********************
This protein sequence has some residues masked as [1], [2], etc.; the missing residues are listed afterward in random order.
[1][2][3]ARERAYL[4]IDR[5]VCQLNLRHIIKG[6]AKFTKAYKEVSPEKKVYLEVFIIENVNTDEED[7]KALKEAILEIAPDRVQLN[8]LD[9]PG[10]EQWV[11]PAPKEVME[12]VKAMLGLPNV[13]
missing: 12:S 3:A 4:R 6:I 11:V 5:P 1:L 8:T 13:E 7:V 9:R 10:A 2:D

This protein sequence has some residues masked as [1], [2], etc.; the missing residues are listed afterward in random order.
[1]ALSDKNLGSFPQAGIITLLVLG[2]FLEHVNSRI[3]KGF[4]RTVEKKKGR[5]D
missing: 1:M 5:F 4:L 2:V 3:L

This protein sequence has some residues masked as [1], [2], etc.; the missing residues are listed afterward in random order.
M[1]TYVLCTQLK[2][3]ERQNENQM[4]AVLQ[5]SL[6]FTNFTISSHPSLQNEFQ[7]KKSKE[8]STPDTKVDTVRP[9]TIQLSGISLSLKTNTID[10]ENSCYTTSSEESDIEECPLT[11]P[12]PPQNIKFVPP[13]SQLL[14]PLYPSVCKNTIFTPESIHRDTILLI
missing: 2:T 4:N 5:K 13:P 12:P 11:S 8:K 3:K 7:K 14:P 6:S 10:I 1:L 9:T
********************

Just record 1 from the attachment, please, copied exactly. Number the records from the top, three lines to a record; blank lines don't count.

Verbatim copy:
This protein sequence has some residues masked as [1], [2], etc.; the missing residues are listed afterward in random order.
[1][2][3]ARERAYL[4]IDR[5]VCQLNLRHIIKG[6]AKFTKAYKEVSPEKKVYLEVFIIENVNTDEED[7]KALKEAILEIAPDRVQLN[8]LD[9]PG[10]EQWV[11]PAPKEVME[12]VKAMLGLPNV[13]
missing: 12:S 3:A 4:R 6:I 11:V 5:P 1:L 8:T 13:E 7:V 9:R 10:A 2:D